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TammyAnne

The difference between a tunic and t-shirt is minimal except for a bit of extra fabric.

I've been experimenting with some fabrics trying to get the feel and look I want.

But fleece is easy to sew if you're not versed on the process. Plus it makes a nice fuzzy warm thing to pullover for winter!

Pay attention to clothing on women that you find interesting, see if you can figure out how it's cut and built, try it in muslin first so you're not out a lot of money.

My first sewing machine was a yard sale find that was a bargain.

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Josie Beth

A good sewing machine with a rheostat foot control is very easy to master once you are able to use patterns. Most sewing shops sell patterns that come in paper envelopes and fold out into giant templates. To save them from wear you can use thin paper from the craft store to trace them out and make a copy. Once you get good at it you can always use ideas from the patterns to alter clothes. Maybe even do some of the conversions mentioned above with more generic clothing. I imagine that T-shirt dresses are pretty easy, and body con T-shirt dresses can double as a top. I might try that sometime when I find a T-shirt I like that’s only available in 2xl or something.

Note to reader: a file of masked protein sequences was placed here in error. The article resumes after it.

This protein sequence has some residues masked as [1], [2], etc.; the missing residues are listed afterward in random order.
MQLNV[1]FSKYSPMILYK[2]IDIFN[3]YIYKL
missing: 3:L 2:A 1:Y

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Ellora

Ive always wanted to try sewing, but never started. Any suggestions on what machine to start with and  any other tips?

 

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JustineM

@Ellora Singer makes a very good, almost intuitive sewing machine. I’ve always used them and had very few issues. Very simple layouts and very easy to use.

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VickySGV
Just now, Ellora said:

Ive always wanted to try sewing, but never started. Any suggestions on what machine to start with and  any other tips?

 

Go to a fabric store such as JoAnn Fabrics where the give sewing lessons and let you try some of the machines.  I still have my mothers old old old Singer, but Brother and a couple more are pretty good.  I would do the lessons first though,  They do have students who are all genders so there is no problem with who is in it.  Also, you might want to check with your local adult school and see what they have as well.  Lot of fun. 

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Julielynn

I've been trying to find one that does surging, has the foot control, and can sew through tougher material.  Amazon doesn't have a whole lot in the descriptions about that type of thing so I've had a hard time finding what I want.

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Alex C

Just to pigback from Ellora and JB...Not sure what body type you are but I love wearing 2xl Basketball jersey you can alter then a bit they make great Mini shirts and great to wear over yr bikini when your at the beach. Sew id def on my today list. Thanks Vicki for the heads..I def hit up JoAnne I think the one near close but I will goggle it.